Evolution of high school proms


It was the fall of 2003 when Connie became the librarian at Owensville High School. Part of her duties as the librarian was teaching a class on videography. Because of that class, and other duties, she attended every prom from the spring of 2004 until her retirement last year.

That adds up to 14 proms. I was lucky enough to dance with my beautiful wife at each of those occasions. Not many couples can make that claim.

In the spring of 1977 I was part of the junior class in Owensville that worked on our junior/senior prom. Just like prom from the movie “Back to the Future,” our’s was held in the high school gymnasium. Another similarity with the movie was a live rock and roll band. But, I don’t remember them playing “Johnny B. Goode” by Chuck Berry.

The gymnasium was closed for most of the week before prom. The wooden floor was covered with plastic. To the right of the stage was a round galvanized stock tank filled with water and decorated as a wishing well complete with a roof and sides painted to look like rocks. Around the well were white cast iron love seats perfect for photos.

In the opposite corner, where everyone entered the room, we created a waterfall going down the side of the bleachers into a plastic tub. Next to that was a bridge going over a make believe stream.

In the center of the room was a chandelier hanging from the ceiling made of silver tinsel with what must have been miles of crepe paper hanging from the center to the four exterior walls.

As I remember our class spent over $500 (this was 1977) on plants and flowers to round out the decorations.

At our prom one attendee wore a tux with a top hat and cane. The rest of the young men, myself included, wore a suit and tie or just dress pants with a shirt and tie. We did purchase a nice corsage from the local florist for our dates.

No one came to prom in a limousine.

The 2004 Owensville High School prom was the last one held in the gymnasium. Since then they have been held off site. This year’s OHS prom was held at Lost Valley Lake with the dance floor a concrete patio under the stars.

I went again this year as the newspaper’s official photographer, something I do every year.

Typical prom decor, that I’ve witnessed, is now some table decorations and maybe a couple of props purchased from a catalog to represent the prom’s theme.

While the decor for proms seems to have waned over my lifetime, the time and money students spend has increased, with prom becoming a big business.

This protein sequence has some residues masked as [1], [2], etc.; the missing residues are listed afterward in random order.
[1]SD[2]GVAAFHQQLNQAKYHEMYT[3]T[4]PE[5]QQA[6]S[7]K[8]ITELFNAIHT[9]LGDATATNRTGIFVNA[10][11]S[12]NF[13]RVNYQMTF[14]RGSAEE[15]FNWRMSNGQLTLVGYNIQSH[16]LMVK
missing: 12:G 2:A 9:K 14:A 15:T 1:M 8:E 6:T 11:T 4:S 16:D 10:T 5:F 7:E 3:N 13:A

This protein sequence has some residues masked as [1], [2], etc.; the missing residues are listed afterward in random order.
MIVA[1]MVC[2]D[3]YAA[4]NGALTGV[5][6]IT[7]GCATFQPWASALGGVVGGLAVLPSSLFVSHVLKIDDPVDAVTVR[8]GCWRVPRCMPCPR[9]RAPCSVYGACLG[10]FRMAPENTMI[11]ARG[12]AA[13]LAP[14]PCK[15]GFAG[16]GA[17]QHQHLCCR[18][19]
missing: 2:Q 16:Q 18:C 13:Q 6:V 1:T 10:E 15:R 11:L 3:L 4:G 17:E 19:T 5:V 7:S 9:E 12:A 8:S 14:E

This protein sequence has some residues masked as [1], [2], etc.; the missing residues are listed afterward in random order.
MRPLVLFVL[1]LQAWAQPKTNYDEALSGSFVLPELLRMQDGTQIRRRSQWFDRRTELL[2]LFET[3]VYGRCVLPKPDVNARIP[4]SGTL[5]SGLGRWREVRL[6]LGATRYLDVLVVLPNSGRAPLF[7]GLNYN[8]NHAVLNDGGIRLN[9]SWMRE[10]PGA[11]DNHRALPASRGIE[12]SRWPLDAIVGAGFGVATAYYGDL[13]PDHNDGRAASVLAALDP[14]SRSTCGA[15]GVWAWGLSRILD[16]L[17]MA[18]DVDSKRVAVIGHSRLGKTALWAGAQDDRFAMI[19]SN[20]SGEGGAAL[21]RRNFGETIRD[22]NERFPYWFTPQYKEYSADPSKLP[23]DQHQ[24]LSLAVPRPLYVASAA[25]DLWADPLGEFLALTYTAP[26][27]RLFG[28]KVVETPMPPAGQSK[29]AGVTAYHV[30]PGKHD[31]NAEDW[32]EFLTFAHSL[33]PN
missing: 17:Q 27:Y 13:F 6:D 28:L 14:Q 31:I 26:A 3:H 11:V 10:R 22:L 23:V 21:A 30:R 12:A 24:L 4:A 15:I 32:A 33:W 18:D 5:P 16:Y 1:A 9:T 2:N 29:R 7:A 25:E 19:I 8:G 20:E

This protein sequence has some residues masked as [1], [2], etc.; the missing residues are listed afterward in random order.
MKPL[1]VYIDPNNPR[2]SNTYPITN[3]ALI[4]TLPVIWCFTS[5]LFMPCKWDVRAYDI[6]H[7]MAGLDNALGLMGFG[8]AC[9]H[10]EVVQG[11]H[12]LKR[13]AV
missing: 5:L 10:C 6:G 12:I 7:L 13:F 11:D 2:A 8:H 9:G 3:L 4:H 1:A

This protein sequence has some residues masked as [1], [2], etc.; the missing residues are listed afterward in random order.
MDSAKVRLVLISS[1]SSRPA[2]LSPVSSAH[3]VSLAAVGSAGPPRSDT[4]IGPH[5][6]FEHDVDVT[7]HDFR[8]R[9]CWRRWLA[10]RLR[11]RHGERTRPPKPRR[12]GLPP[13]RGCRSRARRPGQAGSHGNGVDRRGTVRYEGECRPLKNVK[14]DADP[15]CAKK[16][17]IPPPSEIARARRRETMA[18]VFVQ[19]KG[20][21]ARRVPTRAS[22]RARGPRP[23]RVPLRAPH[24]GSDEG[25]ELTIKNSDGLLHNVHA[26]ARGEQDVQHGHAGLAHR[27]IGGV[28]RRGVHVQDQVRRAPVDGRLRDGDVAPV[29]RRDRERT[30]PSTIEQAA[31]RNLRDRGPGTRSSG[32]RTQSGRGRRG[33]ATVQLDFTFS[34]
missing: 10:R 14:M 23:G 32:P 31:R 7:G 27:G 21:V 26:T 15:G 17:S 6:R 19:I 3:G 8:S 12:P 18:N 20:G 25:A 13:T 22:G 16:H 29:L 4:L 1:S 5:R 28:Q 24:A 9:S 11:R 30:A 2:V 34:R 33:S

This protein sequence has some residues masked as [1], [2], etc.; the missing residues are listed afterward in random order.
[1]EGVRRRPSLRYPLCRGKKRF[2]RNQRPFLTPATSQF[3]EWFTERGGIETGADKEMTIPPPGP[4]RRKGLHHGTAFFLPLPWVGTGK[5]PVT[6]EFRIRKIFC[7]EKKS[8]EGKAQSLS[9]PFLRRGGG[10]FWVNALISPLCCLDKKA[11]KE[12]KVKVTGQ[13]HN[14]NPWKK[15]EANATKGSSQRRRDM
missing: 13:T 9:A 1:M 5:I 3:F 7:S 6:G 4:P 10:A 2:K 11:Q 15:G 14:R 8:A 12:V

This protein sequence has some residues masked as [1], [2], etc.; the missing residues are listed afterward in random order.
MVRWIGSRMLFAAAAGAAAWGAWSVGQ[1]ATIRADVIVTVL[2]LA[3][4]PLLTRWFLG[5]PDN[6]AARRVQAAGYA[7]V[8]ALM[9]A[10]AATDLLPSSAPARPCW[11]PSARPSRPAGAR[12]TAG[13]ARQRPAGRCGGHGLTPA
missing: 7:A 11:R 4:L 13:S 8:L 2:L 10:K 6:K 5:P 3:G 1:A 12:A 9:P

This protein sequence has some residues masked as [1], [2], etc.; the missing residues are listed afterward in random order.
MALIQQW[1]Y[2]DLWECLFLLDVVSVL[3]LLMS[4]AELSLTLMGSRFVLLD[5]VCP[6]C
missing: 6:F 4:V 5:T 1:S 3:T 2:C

According to a survey from Visa, American families spent an average of $919 on their prom-goers in 2015 —that’s an average. 

I’m sure that price is much higher for families of young ladies who purchase a dress for the occasion, not to mention hair and makeup, plus shoes to match. Shoes that are exchanged immediately at prom for more comfortable shoes.

I’m guessing I spent around $60 in 1977 — $10 for my date’s corsage and $50 for our dinner in Jefferson City. It’s not that I was cheap, in the 1970’s that’s all that was expected.

Gone are the live bands. Every prom I attended with my wife, since I graduated, has had recorded music by a DJ.

From my experience, here’s how a typical prom day progresses. Young ladies start at around 9 or 10 a.m. getting their hair and makeup done. This can last up to two hours.

Then their dates pick them up at around noon for photos at her family’s house. From there they go with friends and have other photos, some taken by a professional, at scenic locations.

Large groups are then picked up by a party bus or limousine and driven to a nice restaurant for the evening’s dinner.

Prom, in Owensville, officially opens at 8 p.m. By 9 p.m. most of the prom-goers have arrived, with some not showing up until 9:30.

The students usually stand around the dance floor talking, only stopping to dance for a slow dance or a line dance. We danced at our prom.

Somewhere between 9:30 and 10 p.m. the king and queen are crowned. Ten minutes later 95 percent leave to attend after prom parties.

In all actuality the average student spends less than two hours at prom in a 12 hour prom day.

If you would like to see some photos of my 1977 prom visit http://www.gasconadecountyrepublican.com/content/new-adventure-prom-photos


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